Monday, August 27, 2007

Top 50 in Ontario – Part 1 – My Thoughts on the List

I thought I was on the panel and did provide my own top 40 out of the 125 or so courses that I have played in Ontario. I didn’t see my name on the list of panelist top 5 picks – I was late and may have been left out for that reason – so I thought I would provide comments on the list and finally my own list. There are some on the current list I have not played, but they are all new courses with lots of support and play from the rest of the panel.

I thought I would limit my comments to the course that I think either draw too much attention or get too little love. I’ve added my comments of why I think the way I do.

The entire list and series of articles are here: http://www.golfontario.ca/sitepages/?cid=58

The list is as follows:
1. St. George’s G&CC
Of note: There was a nice compliment on St. George's section of the Top 50 courses: "Without doubt the best example of Stanley Thompson’s timeless genius. Ian Andrew’s restoration renewed the luster to this, the crown jewel of Ontario golf." Rest of piece on St. George’s is here: http://golfontario.ca/sitepages/?cid=265
2. Hamilton G&CC
3. The National Golf Club of Canada
Top 10 – This is the most one dimensional golf course on the list. You have very few options and very few opportunities to play alternative shots. Its Canada’s best examination of execution – that doesn’t mean it’s the best course.
4. Beacon Hall
Top 25 – Never got the support for this course. There are many great holes like the 16th but just as many head scratcher’s like the 6th. The holes from 4 through to 8 are pretty average for a course considered in the top 5. The greens have never caught my fancy with the bumps being very artificial. I’m still convinced the support comes more from the exclusivity than the design.
5. Westmount G&CC
6. Bigwin Island
7. Coppinwood GC
8. Eagles Nest GC9. Muskoka Bay Club
10. Redtail GC
Top 25 – The ranking reflects more about the experience overall than the course. The tightness off the tee, the small undulating greens and the forced carries add up to an average course. There is so much to like in the low profile approach to design with some truly magnificent holes, but others like “Peace” are so forced by tightness that it is a let down on what should be a high point in the round.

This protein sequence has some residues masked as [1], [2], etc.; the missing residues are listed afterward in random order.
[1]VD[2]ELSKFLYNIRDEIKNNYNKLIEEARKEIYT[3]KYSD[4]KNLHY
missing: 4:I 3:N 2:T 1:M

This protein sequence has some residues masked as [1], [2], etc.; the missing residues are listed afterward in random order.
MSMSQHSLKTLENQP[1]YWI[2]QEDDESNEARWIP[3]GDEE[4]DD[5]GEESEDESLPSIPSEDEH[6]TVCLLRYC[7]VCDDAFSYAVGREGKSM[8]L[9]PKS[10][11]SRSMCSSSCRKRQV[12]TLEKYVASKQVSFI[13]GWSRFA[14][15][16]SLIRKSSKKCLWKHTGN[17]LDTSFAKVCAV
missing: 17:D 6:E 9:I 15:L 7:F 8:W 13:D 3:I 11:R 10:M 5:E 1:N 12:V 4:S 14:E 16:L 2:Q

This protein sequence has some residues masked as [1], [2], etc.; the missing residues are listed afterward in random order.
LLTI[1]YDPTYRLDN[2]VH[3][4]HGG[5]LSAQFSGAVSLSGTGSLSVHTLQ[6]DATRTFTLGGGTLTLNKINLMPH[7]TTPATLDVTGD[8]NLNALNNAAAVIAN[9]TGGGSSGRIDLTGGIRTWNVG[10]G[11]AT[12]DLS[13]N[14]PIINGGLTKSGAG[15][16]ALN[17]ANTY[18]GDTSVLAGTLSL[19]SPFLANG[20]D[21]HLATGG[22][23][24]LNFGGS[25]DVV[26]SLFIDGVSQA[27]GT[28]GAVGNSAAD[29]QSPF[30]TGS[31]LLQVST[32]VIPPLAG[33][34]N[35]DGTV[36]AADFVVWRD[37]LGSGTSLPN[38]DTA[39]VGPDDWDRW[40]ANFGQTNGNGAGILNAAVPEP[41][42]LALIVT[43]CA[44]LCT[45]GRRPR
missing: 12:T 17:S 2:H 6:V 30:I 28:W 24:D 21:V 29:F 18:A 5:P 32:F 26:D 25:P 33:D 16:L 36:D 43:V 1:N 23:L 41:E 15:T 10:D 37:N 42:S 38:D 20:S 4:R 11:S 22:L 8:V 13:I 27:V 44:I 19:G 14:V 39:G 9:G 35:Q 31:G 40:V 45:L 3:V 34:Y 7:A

11. Devil’s Paintbrush
Top 5 – Best course designed in modern era. The mixture of available shots, the variety of holes and the truly unique style of the course makes it a personal favourite in Ontario. Even where Dana Fry went over the top it still couldn’t diminish the variety and fun found on the course.
12. The Ridge at Manitou
13. Devil’s Pulpit
Top 50 – The Disneyland of golf courses with far too many ideas and too many styles on one course. The use of mounding goes against the very core of my personal beliefs in what a course should look and play like. Devil’s Pulpit feels like Dana used ever idea he had ever seen and mixed into one course with a disjointed effect.
14. Toronto GC
Top 5 – I have always held the opinion that Toronto Golf may be far too subtle for most people to get. Repeated playing teaches you that the course rewards working the ball. You can play this course on the ground or take in on in the air, but that is up to you. The par fours are almost as good a collection as St. George’s (Canada’s best collection) and provide outstanding variety –even the 18th – which most people consider a weak point due to length.
15. London Hunt and CC
16. Rocky Crest GC
Top 50 – The setting is great and the way Tom dealt with the rock is very well done. The golf course underneath is far less interesting than Lake Joseph or Oviinbyrd which are far better courses.
17. Taboo
Top 50 – Too many decidedly average holes to be great, although the use of rock at times is quite impressive.
18. Brantford G&CC,
19. Magna GC
20. Glen Abbey GC
21. Osprey Valley Resorts (Heathlands course)